Leptospirosis can be diagnosed and treated by doctors who specialize in infectious diseases. During the bacteremic phase of the disease, the symptoms are relatively nonspecific. This often causes an initial misdiagnosis because many diseases have similar symptoms to leptospirosis. The later symptoms of jaundice and kidney failure together with the bacteremic phase symptoms suggest leptospirosis. Blood samples will be tested to look for antibodies to Leptospira interrogans. Blood samples taken over a period of a few days would show an increase in the number of antibodies. Isolating Leptospira bacteria from blood, cerebrospinal fluid (performed by spinal tap), and urine samples is diagnostic of leptospirosis. It make take six weeks for Leptospira to grow in laboratory media. Most insurance companies would cover the diagnosis and treatment of this infection.

Treatment of Leptospirosis

Leptospirosis is treated with antibiotics, penicillin (Bicillin, Wycillin), doxycycline (Monodox), ibramycin, or erythromycin (E-mycin, Ery-Tab). As of early 1998, the timing of antibiotic treatment is controversial. It is generally agreed that antibiotic treatment during the first few days of illness is helpful. However, leptospirosis is often not diagnosed until the later stages of illness. The benefit of antibiotic treatment in the later stages of disease is controversial. A rare complication of antibiotic therapy for leptospirosis is the occurrence of the Jarisch-Herxheimer reaction, which is characterized by fever, chills, headache, and muscle pain.

Patients with severe illness will require hospitalization for treatment and monitoring. Medication or other treatment for pain, fever, vomiting, fluid loss, bleeding, mental changes, and low blood pressure may be provided. Patients with kidney failure will require hemodialysis to remove waste products from the blood.

Prognosis of Leptospirosis

The majority of patients infected with Leptospira interrogans experience a complete recovery. Ten percent of the patients will develop eye inflammation (uveitis) up to one year after the illness. In the United States, about one out of every 100 patients will die from leptospirosis. Death is usually caused by kidney failure, but has also been caused by myocarditis (inflammation of heart tissue), septic shock (reduced blood flow to the organs because of the bacterial infection), organ failure, and/or poorly functioning lungs.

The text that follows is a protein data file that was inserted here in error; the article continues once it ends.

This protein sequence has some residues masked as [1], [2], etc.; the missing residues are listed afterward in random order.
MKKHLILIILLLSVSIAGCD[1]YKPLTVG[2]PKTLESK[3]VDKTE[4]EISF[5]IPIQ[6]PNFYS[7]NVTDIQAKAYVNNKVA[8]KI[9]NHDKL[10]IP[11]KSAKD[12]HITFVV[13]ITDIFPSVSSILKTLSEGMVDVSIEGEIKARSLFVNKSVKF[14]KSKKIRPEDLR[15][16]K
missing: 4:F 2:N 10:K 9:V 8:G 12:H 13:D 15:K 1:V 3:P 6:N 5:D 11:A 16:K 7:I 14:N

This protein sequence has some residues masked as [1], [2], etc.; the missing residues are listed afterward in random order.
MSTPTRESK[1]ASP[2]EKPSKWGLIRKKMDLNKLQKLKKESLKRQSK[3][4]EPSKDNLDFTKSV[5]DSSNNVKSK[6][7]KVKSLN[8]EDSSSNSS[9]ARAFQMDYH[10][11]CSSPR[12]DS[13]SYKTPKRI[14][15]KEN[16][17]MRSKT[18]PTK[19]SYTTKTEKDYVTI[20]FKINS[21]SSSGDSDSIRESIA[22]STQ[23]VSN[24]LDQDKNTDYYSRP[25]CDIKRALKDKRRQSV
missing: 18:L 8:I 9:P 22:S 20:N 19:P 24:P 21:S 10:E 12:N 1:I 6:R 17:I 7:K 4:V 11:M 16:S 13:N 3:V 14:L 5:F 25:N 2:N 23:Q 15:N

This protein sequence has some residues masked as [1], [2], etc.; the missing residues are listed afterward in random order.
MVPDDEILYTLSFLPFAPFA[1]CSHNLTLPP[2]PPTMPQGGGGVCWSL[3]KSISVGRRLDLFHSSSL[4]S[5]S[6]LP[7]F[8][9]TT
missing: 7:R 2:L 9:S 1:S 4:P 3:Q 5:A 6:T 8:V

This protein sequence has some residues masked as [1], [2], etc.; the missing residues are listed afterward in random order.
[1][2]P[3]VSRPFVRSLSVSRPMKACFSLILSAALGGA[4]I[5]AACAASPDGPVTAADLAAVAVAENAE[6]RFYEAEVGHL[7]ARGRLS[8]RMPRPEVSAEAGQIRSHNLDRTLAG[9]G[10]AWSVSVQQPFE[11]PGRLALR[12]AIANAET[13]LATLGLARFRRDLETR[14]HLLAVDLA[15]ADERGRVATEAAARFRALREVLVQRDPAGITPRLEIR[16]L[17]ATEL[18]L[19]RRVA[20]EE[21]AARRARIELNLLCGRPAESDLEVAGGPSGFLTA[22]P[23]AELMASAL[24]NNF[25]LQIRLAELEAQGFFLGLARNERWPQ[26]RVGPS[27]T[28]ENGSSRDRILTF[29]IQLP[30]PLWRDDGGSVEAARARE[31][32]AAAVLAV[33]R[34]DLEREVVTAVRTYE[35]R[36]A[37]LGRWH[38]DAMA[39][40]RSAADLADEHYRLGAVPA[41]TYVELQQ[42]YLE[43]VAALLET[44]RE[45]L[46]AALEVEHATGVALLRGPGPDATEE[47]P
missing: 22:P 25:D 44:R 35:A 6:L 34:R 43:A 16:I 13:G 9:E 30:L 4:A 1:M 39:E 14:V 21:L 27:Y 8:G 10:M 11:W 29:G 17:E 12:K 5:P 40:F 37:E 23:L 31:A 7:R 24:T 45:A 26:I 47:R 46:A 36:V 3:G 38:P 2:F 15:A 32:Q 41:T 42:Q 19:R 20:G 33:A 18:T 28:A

Prevention of Leptospirosis

Persons who are at an extremely high risk (such as soldiers who are training in wetlands) can be pretreated with 200 mg of doxycycline once a week. As of early 1998, there were no vaccines available to prevent leptospirosis.

There are many ways to decrease the chances of being infected by Leptospira. These include:

* avoid swimming or wading in freshwater ponds and slowly moving streams, especially those located near farms.
* do not conduct canoe or kayak capsizing drills in freshwater ponds. Use a swimming pool instead.
* boil or chemically treat pond or stream water before drinking it or cooking with it.
* control rats and mice around the home.
* have pets and farm animals vaccinated against Leptospira.
* wear protective clothing (gloves, boots, long pants, and long-sleeved shirts) when working with wet soil or plants


Cook, G. C. Manson’s Tropical Diseases. 20th ed. London: W. B. Saunders Co., 1996.

Gorbach, Samuel L., John G. Bartlett, and Neil R. Blacklow. Infectious Diseases. 2nd ed. Philadelphia: W. B. Saunders Co., 1998.

Farr, R. Wesley. “Leptospirosis.” Clinical Infectious Diseases 21 (1995): 1-8.


Centers for Disease Control. 20 Apr. 1998 .

Mayo Clinic Online. 5 Mar. 1998 .

10 mangsa Lubuk Yu sah dijangkiti Meliodosis dan Leptospirosis

KUANTAN: Jabatan Kesihatan Pahang mengesahkan bahawa 10 daripada 19 mangsa yang terbabit dalam operasi mencari dan menyelamat seorang mangsa lemas di Hutan Lipur, Lubuk Yu, dekat Maran, bulan lepas, dijangkiti bakteria ‘melioidosis’ dan ‘leptospirosis’.

Perkara itu dinyatakan oleh Pengerusi Jawatankuasa Kesihatan Negeri, Datuk Hoh Khai Mun yang menerima menerima keputusan ujian sampel darah mangsa semalam.

Katanya, enam mangsa disahkan dijangkit bakteria melioidosis manakala empat lagi dijangkiti oleh kedua-dua bakteria tersebut dan sembilan lain bebas dari jangkitan itu.

Menurutnya, sampel darah diambil terhadap mangsa dan juga enam penduduk kampung yang meninggal dunia dalam tempoh seminggu selepas operasi itu bermulai 26 Jun hingga 30 Jun lalu.

Bakteria melioidosis disebabkan air dan tanah manakala leptospirosis pula ialah virus air kencing tikus.

“Sehingga kini jumlah mangsa yang masih menerima rawatan adalah enam orang iaitu tiga di Hospital Sultan Haji Ahmad Shah Temerloh, dua di Hospital Jengka dan seorang di Hospital Selayang, Selangor,” katanya selepas melancarkan Kempen Tanpa Beg Plastik Peringkat Pahang di sini hari ini.

Menurut Hoh, pihaknya mengesyaki kira-kira 148 orang mengalami simpton jangkitan tersebut berbanding 83 orang sebelum ini.

“Namun mereka hanya disyaki mengalami simpton seperti demam, batuk dan pening,” katanya.

Pada 10 Julai lalu, kawasan perkelahan Lubuk Yu diarahkan ditutup serta- merta selepas enam orang maut manakala 83 orang pula dijangkiti bakteria leptospirosis.

Semalam, seramai 52 kakitangan dan pegawai daripada beberapa agensi kerajaan mula membersihkan kawasan itu bagi memastikannya bebas daripada virus itu.